Yes there have been changes on all fronts and in my mind.

              Are you contemplating any change in your style of play to surprise Carlsen?

              If it’s a novelty, can’t give it away in an interview. I can say that like in my five championship victories, I am quite confident.

              Starting with Candidates, you have won many tournaments. Which win was most satisfying?

              The Candidates win was most satisfying. I played a group of best and highly motivated players and was able to keep a steady lead throughout. My play was smooth and I was in my style.

              Last time, many attributed the age difference to your defeat. Do you think this time age will be a factor?

              It’s about playing good chess or otherwise. When you play well, all factors play to your advantage. When you play badly, the same reasons become disadvantages. I wake up each morning and I think today what am I going to work on. As long as I wake up each morning, waiting to work on chess, nothing else is an issue. I am where I am because of chess, it fascinates me. I still want to learn more.

              Do you think playing in Russia would mean less pressure?

              Playing in India was never an issue. Like I said, when you have a bad result, you can’t suddenly shift the reason to the location or place.

              Having played in Russia a lot, would you have an advantage as far as conditions go, compared to Carlsen?

              I enjoy playing in any country. Russia is a sense of pride as the audiences are by far the most knowledgeable. In 2001, I played against Tkachiev and the audience broke out in applause during the game. That’s the depth of knowledge. Many prominent people in Russia are good chess players. I always feel very special to play in front of such an exalted audience. I only have to worry about my play, my wife is the manager, she takes care of everything else. My seconds take care of my preparation. So with my team, we don’t mind playing in any country.

              Carlsen said last year it was time for him to teach you chess. In Russia, will you have a point to prove?

              I don’t read what my opponents say about me. I’ve always believed and maybe my Indian upbringing comes in here, if you believe in yourself, you don’t need to chide your opponent or talk about your greatness. People understand it without you having to say it.

              The prize money is lesser this time round. Is that a concern?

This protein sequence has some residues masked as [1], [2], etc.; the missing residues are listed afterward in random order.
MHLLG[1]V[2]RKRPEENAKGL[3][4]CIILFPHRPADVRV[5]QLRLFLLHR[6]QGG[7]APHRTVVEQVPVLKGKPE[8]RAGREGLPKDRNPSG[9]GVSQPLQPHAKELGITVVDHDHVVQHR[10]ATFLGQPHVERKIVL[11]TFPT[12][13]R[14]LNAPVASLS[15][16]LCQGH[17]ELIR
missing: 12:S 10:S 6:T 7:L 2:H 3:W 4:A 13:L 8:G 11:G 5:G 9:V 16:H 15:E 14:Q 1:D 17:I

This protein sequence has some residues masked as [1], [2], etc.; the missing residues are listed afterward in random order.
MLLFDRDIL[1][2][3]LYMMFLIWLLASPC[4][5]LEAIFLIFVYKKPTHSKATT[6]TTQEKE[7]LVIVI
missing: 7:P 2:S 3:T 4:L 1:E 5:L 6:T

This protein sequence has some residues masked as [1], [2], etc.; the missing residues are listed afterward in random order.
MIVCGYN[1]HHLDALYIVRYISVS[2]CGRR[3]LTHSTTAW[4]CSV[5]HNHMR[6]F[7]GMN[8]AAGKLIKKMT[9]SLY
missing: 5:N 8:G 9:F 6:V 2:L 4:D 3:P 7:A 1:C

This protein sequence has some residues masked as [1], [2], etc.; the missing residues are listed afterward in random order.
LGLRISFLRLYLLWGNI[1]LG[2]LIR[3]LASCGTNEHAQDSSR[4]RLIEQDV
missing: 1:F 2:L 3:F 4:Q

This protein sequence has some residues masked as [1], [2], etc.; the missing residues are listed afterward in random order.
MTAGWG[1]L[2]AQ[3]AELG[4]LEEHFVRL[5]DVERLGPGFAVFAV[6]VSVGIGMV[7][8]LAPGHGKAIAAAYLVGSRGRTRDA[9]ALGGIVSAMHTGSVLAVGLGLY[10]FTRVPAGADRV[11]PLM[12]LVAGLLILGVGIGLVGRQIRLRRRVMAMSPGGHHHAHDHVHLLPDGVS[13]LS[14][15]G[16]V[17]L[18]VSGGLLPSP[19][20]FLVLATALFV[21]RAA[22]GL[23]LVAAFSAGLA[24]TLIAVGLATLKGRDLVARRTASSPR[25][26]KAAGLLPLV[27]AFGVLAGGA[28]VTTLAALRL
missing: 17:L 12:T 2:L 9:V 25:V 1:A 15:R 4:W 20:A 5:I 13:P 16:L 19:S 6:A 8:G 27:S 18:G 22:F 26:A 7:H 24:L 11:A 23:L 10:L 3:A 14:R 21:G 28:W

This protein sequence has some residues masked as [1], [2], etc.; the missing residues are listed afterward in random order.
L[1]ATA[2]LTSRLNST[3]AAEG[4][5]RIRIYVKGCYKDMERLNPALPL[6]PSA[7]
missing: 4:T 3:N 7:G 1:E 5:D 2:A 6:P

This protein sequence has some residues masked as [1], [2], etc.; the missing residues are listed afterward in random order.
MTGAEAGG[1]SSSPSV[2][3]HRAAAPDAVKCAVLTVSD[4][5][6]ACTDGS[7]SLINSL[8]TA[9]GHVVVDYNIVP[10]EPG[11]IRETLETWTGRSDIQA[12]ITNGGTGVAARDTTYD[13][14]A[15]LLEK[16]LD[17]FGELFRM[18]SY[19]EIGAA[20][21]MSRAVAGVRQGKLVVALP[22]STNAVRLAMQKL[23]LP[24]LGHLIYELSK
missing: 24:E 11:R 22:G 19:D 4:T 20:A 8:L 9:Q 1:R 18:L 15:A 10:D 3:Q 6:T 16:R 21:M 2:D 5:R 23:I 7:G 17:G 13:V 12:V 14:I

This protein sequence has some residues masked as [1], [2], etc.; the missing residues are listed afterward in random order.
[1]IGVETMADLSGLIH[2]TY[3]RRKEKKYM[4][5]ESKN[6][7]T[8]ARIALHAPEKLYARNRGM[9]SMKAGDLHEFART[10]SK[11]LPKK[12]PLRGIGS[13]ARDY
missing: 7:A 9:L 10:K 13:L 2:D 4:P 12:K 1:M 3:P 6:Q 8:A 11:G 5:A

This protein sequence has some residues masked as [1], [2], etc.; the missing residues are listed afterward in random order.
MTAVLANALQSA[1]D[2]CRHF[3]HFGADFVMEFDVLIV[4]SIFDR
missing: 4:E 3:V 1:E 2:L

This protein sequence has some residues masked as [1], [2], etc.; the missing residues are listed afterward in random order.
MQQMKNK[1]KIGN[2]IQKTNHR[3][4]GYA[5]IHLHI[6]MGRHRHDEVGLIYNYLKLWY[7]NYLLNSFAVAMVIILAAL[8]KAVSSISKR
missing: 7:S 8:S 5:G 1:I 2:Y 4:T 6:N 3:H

We are going to play in a few weeks. The concern is just the chess.

              You will miss Diwali with your family. Your thoughts on that?

              We did celebrate Diwali before I left. Akhil (son) and me lit a few lamps and drew some Diwali sparklers. Aruna made a few sweets. As a sportsperson, you miss a lot on family functions. We celebrate all functions we can, like on Akhil’s first birthday, I was on Skype to blow the candle and sing.

              Will your family be there in Russia?

              Aruna will be there. Akhil has school!

              Any message for your fans?

              Thanks for all your wishes. Happy Diwali to all of you. I look forward to all your support in Sochi.


              • #8
                Re: World Championship Sochi 2014

                World Championship Sochi 2014

                FIDE Press Release
                October 31, 2014

                Ilyumzhinov meets Putin, discusses World Championship

                Russian President Vladimir Putin met with the FIDE President Kirsan Ilyumzhinov to discuss preparations for the World Chess Championship Match, which will be held in Sochi this November. The Russian Television Channel One broadcast this report:

                Vladimir Putin: Good evening, Kirsan Nikolayevich! Firstly, I would like to congratulate you on your re-election to the office of the President of the World Chess Federation. Secondly, I would like to discuss the preparations for the organization of the World Chess Championship Match. How do you assess the current situation? Are there any questions to the organizers, some additional suggestions?

                Kirsan Ilyumzhinov: Firstly, taking the opportunity, Vladimir Vladimirovich, let me on behalf of the Presidential Board of the World Chess Federation that today unites 181 countries, thank you for the opportunity to hold the World Championship match in Russia. It is good for FIDE that the Championship will be held in Sochi, in the Olympic village, because one of FIDE’s main objectives now is to join the Olympic movement, to become a member of the International Olympic Committee. Therefore, it is very important for FIDE, for chess players to play in Sochi.

                The match participants are the greatest chess players. 23-years-old Norwegian grandmaster Magnus Carlsen is called a prodigy, the “Fischer of twenty-first century”. The second grandmaster is the representative of India, the motherland of chess – Viswanathan Anand, five-fold World Champion. Two generations, the younger and the older generations of chess, will compete for the chess crown in Sochi.